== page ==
Taken from the most forward part of the windlass room to show how the front of the ship opens up from the front wedge. Note the giant anchor chains and foam strapped to the frontmost beam.
I tried to hide the graffiti from my photos, but sometimes it wasn’t possible.
One of a few rolling workbenches to keep the thousands of pulleys, cogs, and belts working properly.
End of the paint line. After reading Father Action’s excellent-as-always writeup about his adventures here, I was pretty cautious around big spinning alarms. (See http://www.actionsquad.org/fordII1.html)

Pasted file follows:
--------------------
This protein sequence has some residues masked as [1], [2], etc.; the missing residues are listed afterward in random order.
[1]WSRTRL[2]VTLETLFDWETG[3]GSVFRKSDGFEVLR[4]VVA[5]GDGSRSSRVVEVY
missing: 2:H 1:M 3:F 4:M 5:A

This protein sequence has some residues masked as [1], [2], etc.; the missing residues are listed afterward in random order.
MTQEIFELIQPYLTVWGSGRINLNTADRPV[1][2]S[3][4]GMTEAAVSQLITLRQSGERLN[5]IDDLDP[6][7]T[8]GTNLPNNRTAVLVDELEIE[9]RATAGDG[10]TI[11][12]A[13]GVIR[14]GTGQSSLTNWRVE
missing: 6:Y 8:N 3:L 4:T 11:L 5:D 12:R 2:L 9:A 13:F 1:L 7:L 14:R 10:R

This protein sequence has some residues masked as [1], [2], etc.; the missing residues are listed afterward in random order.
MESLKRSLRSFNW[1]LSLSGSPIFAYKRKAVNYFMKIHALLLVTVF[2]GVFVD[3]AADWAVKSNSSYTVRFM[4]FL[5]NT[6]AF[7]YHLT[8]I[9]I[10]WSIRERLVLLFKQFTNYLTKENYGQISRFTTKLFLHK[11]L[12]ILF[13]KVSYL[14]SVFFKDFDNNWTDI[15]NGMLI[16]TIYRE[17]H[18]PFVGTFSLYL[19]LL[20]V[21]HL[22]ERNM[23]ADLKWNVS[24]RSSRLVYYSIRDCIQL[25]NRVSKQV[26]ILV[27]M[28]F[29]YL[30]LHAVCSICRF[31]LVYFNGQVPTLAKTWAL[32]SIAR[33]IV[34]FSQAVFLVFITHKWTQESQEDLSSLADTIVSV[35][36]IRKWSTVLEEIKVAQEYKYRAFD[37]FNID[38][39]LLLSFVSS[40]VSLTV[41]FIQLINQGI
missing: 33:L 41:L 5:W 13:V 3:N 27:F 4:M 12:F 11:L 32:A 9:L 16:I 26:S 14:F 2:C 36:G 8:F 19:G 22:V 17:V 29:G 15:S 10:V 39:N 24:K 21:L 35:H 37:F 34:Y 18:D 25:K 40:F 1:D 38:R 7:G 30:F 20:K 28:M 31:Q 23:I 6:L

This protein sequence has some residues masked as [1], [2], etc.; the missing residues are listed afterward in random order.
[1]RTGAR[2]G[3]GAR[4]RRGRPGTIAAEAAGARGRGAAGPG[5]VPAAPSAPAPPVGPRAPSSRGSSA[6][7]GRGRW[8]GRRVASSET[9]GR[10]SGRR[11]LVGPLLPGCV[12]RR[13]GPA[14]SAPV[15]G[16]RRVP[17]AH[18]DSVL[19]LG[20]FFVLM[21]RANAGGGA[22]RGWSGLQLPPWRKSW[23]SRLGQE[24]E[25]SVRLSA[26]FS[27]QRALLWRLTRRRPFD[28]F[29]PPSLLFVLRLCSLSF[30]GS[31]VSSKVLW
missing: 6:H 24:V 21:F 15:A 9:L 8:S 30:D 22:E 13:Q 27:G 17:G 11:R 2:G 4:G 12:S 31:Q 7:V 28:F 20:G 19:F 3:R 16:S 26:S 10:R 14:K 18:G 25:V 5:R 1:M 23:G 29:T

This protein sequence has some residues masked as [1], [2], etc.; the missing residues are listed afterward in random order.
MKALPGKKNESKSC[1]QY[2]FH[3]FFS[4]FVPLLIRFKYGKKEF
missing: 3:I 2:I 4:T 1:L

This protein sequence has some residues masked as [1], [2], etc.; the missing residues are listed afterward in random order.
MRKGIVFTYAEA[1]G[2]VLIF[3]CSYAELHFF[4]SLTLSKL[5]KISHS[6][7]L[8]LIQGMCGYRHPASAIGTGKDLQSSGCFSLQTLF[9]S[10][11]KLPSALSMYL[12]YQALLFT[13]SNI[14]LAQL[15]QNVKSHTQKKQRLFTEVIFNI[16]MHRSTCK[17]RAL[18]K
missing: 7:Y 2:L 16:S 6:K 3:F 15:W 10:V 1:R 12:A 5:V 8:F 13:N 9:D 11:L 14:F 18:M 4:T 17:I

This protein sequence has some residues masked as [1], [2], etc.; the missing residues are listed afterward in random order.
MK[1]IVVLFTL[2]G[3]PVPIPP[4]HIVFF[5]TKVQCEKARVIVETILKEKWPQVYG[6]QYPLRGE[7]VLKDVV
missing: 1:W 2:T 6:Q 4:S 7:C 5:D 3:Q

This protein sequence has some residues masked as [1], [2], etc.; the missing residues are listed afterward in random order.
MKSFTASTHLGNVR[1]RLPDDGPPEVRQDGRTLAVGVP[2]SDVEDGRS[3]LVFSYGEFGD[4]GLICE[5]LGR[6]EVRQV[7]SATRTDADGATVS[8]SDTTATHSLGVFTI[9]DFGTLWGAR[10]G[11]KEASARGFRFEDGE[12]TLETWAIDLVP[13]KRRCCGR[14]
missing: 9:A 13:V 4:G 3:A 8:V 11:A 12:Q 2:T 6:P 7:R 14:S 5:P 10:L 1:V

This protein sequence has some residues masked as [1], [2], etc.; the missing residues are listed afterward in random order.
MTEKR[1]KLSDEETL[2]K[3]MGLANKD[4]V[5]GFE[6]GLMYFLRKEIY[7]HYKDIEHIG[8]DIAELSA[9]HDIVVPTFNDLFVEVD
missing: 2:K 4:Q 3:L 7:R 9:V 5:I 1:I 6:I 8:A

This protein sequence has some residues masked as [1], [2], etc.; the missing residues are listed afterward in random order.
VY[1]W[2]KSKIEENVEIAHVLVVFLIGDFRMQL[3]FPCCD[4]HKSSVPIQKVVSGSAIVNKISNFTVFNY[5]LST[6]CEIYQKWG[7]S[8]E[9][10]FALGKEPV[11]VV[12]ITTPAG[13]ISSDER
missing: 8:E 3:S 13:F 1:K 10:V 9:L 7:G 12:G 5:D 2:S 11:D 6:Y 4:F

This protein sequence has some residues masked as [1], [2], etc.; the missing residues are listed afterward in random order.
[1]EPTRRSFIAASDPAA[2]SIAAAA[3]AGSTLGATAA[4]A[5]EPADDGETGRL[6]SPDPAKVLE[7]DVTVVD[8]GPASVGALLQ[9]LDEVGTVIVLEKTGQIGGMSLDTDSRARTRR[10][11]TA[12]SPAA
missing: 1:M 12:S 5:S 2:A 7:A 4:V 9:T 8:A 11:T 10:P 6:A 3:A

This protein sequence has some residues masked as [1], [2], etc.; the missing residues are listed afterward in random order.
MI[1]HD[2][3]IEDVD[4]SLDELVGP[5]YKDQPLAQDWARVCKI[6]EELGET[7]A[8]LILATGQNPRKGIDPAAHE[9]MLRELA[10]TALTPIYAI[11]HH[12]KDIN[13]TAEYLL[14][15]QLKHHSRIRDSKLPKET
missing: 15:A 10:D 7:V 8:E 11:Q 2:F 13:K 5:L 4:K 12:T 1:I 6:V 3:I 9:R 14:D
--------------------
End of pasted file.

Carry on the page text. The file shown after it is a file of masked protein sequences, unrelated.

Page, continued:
Sliding curtains gave a little privacy to the residents of this room, which looked and felt more medicinal than most of the other multi-patient rooms.
Aluminum spools replaced their wooden counterparts, later in the factory’s history.
Two small generators connected to a Frick steam engine.
Much of the milling equipment predated the mill itself, so I would not be surprised if this particular machine really dates to 1860.
A side view of the floatation level. I found it interesting that there were little ladders and staircases in the mill to help workers get around–this place was not as shoddy as other mills I’ve seen.